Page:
Two keys to defeating Nord Stream 2 lie in Poland -

17 January, Monday

Two keys to defeating Nord Stream 2 lie in Poland

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In Ukraine, the predominant feeling over the Nordstream-2 deal between Germany and the USA is that of betrayal. Published on 21 July, the deal gives a green light to the construction of the pipeline viewed as undermining Ukraine’s security and giving Russia a monopoly on Europe’s gas market. Offering Ukraine vague guarantees, it has been compared to the Budapest Memorandum, in which the post-Soviet country gave up the world’s third-largest nuclear arsenal in exchange for “security assurances” from Russia, the UK, and the USA, which fell flat with Russia’s invasion in 2014.

However, not all is lost, and in the geopolitical struggle against the Nord Stream-2 pipeline, Ukraine has found a partner — Poland, where several legal victories can hold the key to success in halting Russia’s gas expansion.

Poland and Ukraine vow to oppose Nord Stream 2

After the text of the deal was published on 21 July, Polish Foreign Minister Zbigniew Rau joined his Ukrainian counterpart Dmytro Kuleba in denouncing the deal, releasing a joint statement where Russia was called “the only beneficiary” of the security and political crisis in Europe initiated by the decision to build Nord Stream 2 mere months after Russia’s invasion of Ukraine and annexation of Crimea.

“Currently, this crisis is significantly deepened by the resignation from attempts to stop the launch of the NS2 gas pipeline. This decision has created a political, military, and energy threat for Ukraine and Central Europe while increasing Russia’s potential to destabilize the security situation in Europe, perpetuating divisions among NATO and European Union member states,” the statement notes, referring to the USA abandoning attempts to stop Nord Stream 2 through enacting sanctions through the agreement with Germany, the primary beneficiary of the pipeline.
“Each credible attempt to cover the security deficit must take into account its negative consequences in three areas: political, military and energy. Such an attempt shall also have a democratic dimension, that assumes talks with governments of the countries most affected by the negative effects of NS2 at the stage of reaching an agreement,” the statement says, taking aim at claims of the USA State Department that consultations were held with Ukraine and Poland during the drafting of the deal. In fact, no such consultations were held, the spokesperson of the Ukrainian MFA informed. That Ukraine was simply informed about a concluded deal drastically affecting its security and giving leverage to Russia in the ongoing war dashes a long-standing principle of Ukrainian foreign policy — “nothing about Ukraine without Ukraine.”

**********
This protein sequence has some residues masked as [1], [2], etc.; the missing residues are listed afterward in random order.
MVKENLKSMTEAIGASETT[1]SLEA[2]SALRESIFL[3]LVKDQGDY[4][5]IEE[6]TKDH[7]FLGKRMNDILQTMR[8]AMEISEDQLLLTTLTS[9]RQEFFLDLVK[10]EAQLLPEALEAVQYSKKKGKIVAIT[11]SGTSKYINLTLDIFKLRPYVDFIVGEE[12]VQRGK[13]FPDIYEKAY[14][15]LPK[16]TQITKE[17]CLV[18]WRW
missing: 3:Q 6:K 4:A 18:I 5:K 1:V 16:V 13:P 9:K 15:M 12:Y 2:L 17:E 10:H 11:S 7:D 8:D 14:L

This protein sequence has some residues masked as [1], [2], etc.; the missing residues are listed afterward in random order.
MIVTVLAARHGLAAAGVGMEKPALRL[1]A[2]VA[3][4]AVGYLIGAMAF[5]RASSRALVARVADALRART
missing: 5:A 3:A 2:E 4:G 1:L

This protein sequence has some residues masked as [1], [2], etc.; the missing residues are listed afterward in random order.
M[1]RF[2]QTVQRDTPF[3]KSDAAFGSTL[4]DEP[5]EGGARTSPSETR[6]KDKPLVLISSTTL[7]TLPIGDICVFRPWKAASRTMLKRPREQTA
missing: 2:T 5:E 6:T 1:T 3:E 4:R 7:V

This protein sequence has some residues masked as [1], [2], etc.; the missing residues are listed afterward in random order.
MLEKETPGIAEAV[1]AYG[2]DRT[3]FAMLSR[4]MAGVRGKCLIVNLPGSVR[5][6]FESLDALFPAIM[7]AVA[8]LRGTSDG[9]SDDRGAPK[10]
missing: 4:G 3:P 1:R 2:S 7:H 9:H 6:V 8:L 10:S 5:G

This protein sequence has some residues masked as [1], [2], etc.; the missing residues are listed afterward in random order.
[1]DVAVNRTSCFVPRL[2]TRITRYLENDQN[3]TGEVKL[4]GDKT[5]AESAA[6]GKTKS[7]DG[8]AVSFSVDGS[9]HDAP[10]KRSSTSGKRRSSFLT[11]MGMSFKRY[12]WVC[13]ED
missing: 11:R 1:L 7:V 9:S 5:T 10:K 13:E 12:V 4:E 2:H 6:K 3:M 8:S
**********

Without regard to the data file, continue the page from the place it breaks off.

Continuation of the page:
“Unfortunately, the hitherto proposals to cover the resulting security deficit cannot be considered sufficient to effectively limit the threats created by NS2…Ukraine and Poland will work together with their allies and partners to oppose NS2 until solutions are developed to address the security crisis created by NS2, to provide support to countries aspiring to membership in Western democratic institutions, and to reduce threats to peace and energy security,” the statement sums up.
These “insufficient proposals” of security assurances of the US-German deal include promises to attempt to prolong a Ukraine-Russia agreement on gas transit after its expiration in 2024 and appointing an ad hoc representative to this end.
Mykhailo Gonchar, President at Centre for Global Studies “Strategy XXI,” explained why these assurances can be deemed as ineffective in an interview with Euromaidan Press: they may (and most likely will) be nominal.
Apart from promises to assist in prolonging a Ukraine-Russia agreement on gas transit after 2024 (which does not give much hope to Kyiv), the assurances proposed by Biden and Merkel included a possible sanction regime against Russia, should it resort to using gas as a weapon. Mr. Gonchar commented that the chances of such a mechanism indeed being enacted are close to zero:
“Basically, this means Germany would need to stop importing gas from Russia. But this will never happen.
When Moscow resorted to aggression against Ukraine in 2014 [and Europe started imposing sanctions against Russia in this regard], German European Commissioner Günther Oettinger insisted that energy resources were excluded from the sanction regime with regard to Russia. So any chatter about German sanctions against Russia does not mean they will actually be imposed.
Only nominal sanctions may be enacted, like cutting Russian gas delivery by one billion cubic meters. This way sanctions will exist on paper, but they will be ridiculous, such an illusion,” acknowledges Mr. Gonchar.
Adding to the unlikelihood of Germany actually sanctioning Russia is that when almost a year ago, as Russian opposition leader Alexei Navalny’s poisoning case started, there were talks about responding to Russia’s brutal actions with sanctions, yet, no such measures were imposed. When Navalny was arrested, debates about a moratorium on Nord Stream 2 sparked. Yet no actions followed.
And today, when Gazprom is draining the European gas market by minimizing gas delivery to the EU, leading to skyrocketing prices, European structures, and especially Germany, remain inert and reticent. Soon, the completion of the Nord Stream 2 will give Putin even more leverage to manipulate directions, volumes, and prices of its gas export to the EU.



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